Denial is a powerful tool that is sometimes used as a defense mechanism until a person can get used to a new health diagnosis. However, seniors who are in denial about their dementia place their safety and health at risk. If you provide elder care in Caledon for a senior loved one, it is important to understand that denial is often masked as other behaviors that may be used to hide a senior’s struggles or avoid a difficult conversation. Knowing how to spot these common signs of denial can enable you to get your loved one the right types of help.
Many at-home caregivers discover that a senior who is normally easygoing may suddenly get defensive when the topic turns to dementia. Older adults who lash out in anger may simply be trying to cover up their fear. Although it may be hard, stay calm during an angry outburst and make sure to revisit the conversation later.
Senior with dementia can often come up with many excuses for their behavior. Attempts to rationalize may be as simple as claiming that they were too tired to remember a missed doctor’s appointment, or they could create an entire explanation for why they got lost in a familiar neighborhood. Seniors in denial also frequently claim that their memory lapses were just the result of a normal senior moment.
Attempts to Cover Up Struggles
As dementia progresses, a senior in denial may try to hide problems caused by his or her declining mental abilities. For example, a senior may hide that he or she forgot to eat dinner or may claim an unpaid bill never arrived in the mail.
Refusal to Seek Treatment
Seniors who have yet to be diagnosed may refuse to talk to a doctor about their memory lapses out of the fear that they will be told that they have dementia. Those who remain in denial after a diagnosis may claim the doctor does not know what they are talking about and refuse to follow their treatment plan.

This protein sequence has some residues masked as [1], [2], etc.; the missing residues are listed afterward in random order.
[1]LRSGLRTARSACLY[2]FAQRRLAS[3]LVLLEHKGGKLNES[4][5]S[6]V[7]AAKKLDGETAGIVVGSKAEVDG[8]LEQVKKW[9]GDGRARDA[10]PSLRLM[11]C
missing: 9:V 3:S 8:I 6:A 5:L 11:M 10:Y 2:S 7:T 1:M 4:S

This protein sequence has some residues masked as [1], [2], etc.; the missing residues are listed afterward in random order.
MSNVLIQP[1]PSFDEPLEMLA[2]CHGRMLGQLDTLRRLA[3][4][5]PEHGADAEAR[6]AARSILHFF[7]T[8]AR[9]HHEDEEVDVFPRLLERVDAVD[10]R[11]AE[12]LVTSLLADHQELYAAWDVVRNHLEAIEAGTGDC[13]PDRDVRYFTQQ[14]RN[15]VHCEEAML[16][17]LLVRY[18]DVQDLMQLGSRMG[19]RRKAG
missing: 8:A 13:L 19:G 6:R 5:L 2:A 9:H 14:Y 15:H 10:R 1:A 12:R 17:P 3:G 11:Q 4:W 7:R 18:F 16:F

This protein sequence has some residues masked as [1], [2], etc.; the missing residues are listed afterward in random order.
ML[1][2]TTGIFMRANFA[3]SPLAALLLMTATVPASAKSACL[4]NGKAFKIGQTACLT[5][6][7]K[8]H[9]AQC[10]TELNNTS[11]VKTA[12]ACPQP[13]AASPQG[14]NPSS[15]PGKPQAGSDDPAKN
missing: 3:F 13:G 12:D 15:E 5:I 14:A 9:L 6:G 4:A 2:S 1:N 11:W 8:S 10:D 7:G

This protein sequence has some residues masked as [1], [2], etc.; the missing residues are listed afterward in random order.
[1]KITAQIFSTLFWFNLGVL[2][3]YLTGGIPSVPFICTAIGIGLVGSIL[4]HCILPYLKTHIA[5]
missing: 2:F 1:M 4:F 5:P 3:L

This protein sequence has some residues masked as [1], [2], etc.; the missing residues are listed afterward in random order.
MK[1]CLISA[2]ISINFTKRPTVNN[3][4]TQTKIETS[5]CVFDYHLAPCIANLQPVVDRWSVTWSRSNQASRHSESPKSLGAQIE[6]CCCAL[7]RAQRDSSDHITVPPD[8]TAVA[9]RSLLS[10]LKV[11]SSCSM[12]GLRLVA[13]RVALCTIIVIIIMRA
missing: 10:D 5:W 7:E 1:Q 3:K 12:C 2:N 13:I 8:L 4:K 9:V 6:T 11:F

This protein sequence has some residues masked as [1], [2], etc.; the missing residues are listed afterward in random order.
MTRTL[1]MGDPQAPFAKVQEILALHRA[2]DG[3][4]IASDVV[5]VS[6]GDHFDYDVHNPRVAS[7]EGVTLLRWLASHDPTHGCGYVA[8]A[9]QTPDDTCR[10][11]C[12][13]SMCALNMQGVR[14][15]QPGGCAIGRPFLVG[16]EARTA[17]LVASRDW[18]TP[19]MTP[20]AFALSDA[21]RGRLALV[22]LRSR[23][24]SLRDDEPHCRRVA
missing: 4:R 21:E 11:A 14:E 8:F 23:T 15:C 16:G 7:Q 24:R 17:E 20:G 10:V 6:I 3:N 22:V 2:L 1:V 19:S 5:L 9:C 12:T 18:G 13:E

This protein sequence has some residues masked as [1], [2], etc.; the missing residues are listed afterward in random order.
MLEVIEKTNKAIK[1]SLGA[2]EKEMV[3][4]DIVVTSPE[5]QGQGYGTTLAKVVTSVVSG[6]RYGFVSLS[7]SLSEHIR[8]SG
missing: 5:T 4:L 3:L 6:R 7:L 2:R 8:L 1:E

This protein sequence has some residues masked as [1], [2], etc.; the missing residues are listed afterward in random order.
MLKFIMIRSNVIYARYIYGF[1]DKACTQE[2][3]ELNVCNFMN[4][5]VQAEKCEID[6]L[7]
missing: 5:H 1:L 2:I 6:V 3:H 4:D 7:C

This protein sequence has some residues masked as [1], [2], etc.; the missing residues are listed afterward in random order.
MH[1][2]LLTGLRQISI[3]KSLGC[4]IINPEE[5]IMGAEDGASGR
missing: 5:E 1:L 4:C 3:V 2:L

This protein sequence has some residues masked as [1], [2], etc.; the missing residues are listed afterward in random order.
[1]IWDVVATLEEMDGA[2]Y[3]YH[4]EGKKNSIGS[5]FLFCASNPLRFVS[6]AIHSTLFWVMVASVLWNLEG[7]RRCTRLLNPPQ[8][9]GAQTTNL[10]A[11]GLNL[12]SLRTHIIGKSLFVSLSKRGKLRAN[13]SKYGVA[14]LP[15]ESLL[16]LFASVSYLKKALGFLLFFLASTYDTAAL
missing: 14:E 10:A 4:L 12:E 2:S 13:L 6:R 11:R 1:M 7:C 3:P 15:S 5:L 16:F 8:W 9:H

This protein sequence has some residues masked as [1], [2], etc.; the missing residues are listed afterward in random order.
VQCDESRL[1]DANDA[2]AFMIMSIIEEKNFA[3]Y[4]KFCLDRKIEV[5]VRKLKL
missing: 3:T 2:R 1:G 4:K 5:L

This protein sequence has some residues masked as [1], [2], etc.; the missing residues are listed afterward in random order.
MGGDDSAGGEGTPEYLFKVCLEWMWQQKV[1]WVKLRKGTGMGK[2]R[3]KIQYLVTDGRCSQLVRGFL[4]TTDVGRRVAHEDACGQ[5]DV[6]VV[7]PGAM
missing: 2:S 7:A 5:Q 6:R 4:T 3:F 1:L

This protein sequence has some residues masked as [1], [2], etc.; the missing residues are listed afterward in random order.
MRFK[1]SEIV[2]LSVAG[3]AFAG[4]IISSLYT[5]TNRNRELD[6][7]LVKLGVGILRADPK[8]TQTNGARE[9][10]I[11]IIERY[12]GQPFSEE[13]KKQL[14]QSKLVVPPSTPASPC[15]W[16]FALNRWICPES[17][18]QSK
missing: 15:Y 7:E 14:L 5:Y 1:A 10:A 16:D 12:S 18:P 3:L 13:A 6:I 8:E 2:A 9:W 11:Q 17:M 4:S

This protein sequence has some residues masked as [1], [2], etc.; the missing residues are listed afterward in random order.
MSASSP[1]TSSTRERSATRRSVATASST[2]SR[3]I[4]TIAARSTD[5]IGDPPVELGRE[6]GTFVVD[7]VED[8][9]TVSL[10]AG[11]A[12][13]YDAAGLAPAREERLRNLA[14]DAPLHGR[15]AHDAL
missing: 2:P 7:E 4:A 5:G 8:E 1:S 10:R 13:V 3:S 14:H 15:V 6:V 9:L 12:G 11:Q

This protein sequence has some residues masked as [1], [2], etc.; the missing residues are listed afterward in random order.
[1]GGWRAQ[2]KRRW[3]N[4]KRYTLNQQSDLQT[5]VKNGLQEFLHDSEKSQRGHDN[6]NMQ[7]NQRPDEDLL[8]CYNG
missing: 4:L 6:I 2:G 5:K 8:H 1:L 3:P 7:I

Continuing to Place Themselves at Risk
Seniors who are in full denial may continue to do activities that put their safety at risk. Traffic accidents, getting lost, and forgetting to turn off major appliances can all add up to serious problems if denial continues.
Social events can often cause anxiety for seniors who are in denial about their dementia. They may skip family dinners and holiday events where it may be obvious to others that they struggle with remembering names or following a normal routine. If a loved one suddenly begins to isolate him or herself from others, it may be time to address the topic head on.
The days and months following a dementia diagnosis can be difficult for everyone involved. However, you, your loved one, and your family don’t have to face the future alone. Reach out to Home Care Assistance, a leading provider of Caledon dementia care. Our compassionate and experienced caregivers can help with daily tasks, offer emotional support and companionship, and use our proprietary Cognitive Therapeutics Method to mentally engage and stimulate your loved one. Learn more by calling 905-951-8885 and speaking with a dedicated Care Manager.